A wealthy Italian merchant and his wife at their home in Bruges 
The chandelier hanging in the background is a sign of wealth and opulence

Is she pregnant in this wedding image ?
Would love any feedback on this question

An antique bronze Flemish chandelier still holds candles

Candles were expensive, required a full staff to keep lighted, and were cause for concern  of fire.
A small four arm Flemish style chandelier
A 1970's version of the Flemish chandelier 
is also
an iconic American style

I found  a pair of these chandeliers at a flea market-
took them apart-and then reassembled them
 in a more relaxed and graceful composition
Now they have a provenance  and the price was right
Oops...are those cob webs I see ?
The 18th century brought with it developments in glass production leading to the inclusion of the refractive crystals as decoration for chandeliers.
18th century French tole chandelier 
with cut crystals hangs unexpectedly 
in a protected outdoor loggia

There are many fabulous chandelier options available today from fine period antiques
to superb reproductions and contemporary new interpretations of old classics. These new
models allow for flexibility in sizes and finishes and are usually less costly then antique fixtures
The Sophie Chandelier 
available in other sizes and finishes from
Hector Finch
 Scalloped Chandelier modeled on a Swedish antique
available in custom sizes and finishes from
A sailing ship chandelier  sparkles as it floats overhead
A three mast schooner it is a reminder of the ships that sailed the oceans
400 years ago
I found this charming sparkler at ABC Home in NYC

Right after World War II the best known house in America was the New England style farmhouse built by Mr. and Mrs Blandings (AKA Cary Grant and Myrna Loy.) 
"You want to do WHAT ...?"
Have a good laugh and click on the link below to see what it takes to make the perfect color selection
What begins as the American dream becomes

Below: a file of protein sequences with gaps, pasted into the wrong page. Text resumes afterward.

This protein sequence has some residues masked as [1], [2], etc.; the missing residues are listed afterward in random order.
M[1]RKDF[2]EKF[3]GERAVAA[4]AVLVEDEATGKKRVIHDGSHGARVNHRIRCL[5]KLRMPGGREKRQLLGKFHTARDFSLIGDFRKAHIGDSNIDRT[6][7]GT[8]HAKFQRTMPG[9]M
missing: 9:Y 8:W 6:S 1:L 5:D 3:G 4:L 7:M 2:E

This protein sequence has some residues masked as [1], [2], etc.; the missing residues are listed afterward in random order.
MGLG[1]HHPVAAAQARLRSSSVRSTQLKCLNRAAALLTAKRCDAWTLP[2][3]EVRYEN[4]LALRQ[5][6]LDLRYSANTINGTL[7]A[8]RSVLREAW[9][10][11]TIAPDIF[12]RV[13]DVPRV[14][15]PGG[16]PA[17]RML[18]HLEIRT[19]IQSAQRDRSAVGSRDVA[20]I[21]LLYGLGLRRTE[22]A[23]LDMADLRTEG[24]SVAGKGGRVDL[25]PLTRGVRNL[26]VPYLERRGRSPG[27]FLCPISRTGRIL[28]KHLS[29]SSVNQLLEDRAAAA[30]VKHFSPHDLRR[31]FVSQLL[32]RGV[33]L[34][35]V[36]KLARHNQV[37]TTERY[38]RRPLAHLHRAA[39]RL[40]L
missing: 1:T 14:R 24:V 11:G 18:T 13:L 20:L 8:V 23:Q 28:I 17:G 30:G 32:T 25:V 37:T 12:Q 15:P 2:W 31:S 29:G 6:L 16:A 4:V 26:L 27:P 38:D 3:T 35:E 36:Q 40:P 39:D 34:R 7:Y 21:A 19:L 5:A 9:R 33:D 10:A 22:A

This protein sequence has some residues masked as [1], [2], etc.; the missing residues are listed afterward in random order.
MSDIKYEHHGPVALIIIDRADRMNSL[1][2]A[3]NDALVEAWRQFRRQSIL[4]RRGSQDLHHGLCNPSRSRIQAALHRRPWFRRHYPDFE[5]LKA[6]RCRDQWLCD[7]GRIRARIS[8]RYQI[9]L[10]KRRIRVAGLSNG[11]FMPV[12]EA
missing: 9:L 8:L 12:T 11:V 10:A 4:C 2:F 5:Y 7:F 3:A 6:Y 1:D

the American nightmare
Myrna Loy was one of Hollywood's Leading ladies from 1934-1960
She is best known as Nora Charles starring with William Powell
in THE THIN MAN  films

Archibald Alexander Leach
"They just don't make them like they used to "
 He selected his Hollywood name,
Cary Grant because he believed the initials would bring
him luck in his career as they had Clark Gable and Gary Cooper
Five times married,  (I would have lined up for an audition) 
Grant's second wife was the heiress Barbara Hutton.
Cash and Cary
Grant, a true English gentleman, had signed a pre-nup and 
did not take any money when they were divorced in 1945. 
They remained life-long friends which says it all.

kids imagine building themselves
a dream house 
Inspired by Cape Dutch architecture I  have designed The Dream House for a client on the San Francisco peninsula. 

We have engaged McAlpine Tankersley Architects to turn my sketches, concepts and plans into working drawings...

... and Lencioni Construction to turn drawings into reality. 

Together as a team we hope to create a legacy project 

John Ruskin ( 1819-1900)
Leading art and architecture critic of the Victorian era

"Today his ideas and concerns  are widely recognized as having 
anticipated interest in environmentalism, sustainability, and craft."
I cherish this set of  books dated 1913,
 on building and estimating .
  Truly nothing changes
Building a house is a privilege.  
It should not become a nightmare.

I hope you will continue to check in. 
Progress reports on The Dream House will be published regularly as a part of 
my journal.

Carpe Diem 


Anonymous said...

This is a beautifully curated set of photographs, thoughts and information. You lead the reader through gently by the hand, progressing and digressing until you bring it all together at the end. Love it!

Julie O'Connor

Terri Wolfson said...

What an inspirational and educational journal from South Africa Cape Dutch to Napa Valley architecture and wine, William and Mary, to Cary Grant and Myrna Loy. You brought back so many wonderful memories of my childhood in Beverly Hills in Louella Parsons' home.
Thank you,
Terri Adrienne Wolfson

Anonymous said...

Your best yet! I love how your threads connect so unexpectedly-- great lessons in design, history, and so much more!

Susan Sully said...

Excellent, excellent blog!!! Your most recent post is about a subject fond to my heart. I love Dutch Cape style -- I love Bobby McAlpine's buildings in the style, and now I see how it inspires your designs, too. No wonder you and Bobby enjoy working together. And finally I love all the great historical matter you wove into this entry along with all the beautiful, rich imagery. You're an inspiration!

Celia McGuckian said...

Gorgeous blog! We lived in Cape Town for about 3 years (Constantia) in the 70s. I loved the Cape Dutch architecture, the wines, the scenery, the people, the music (saw the play Ipi 'n' Tombia in Cape Town). Thank you for these beautiful sights.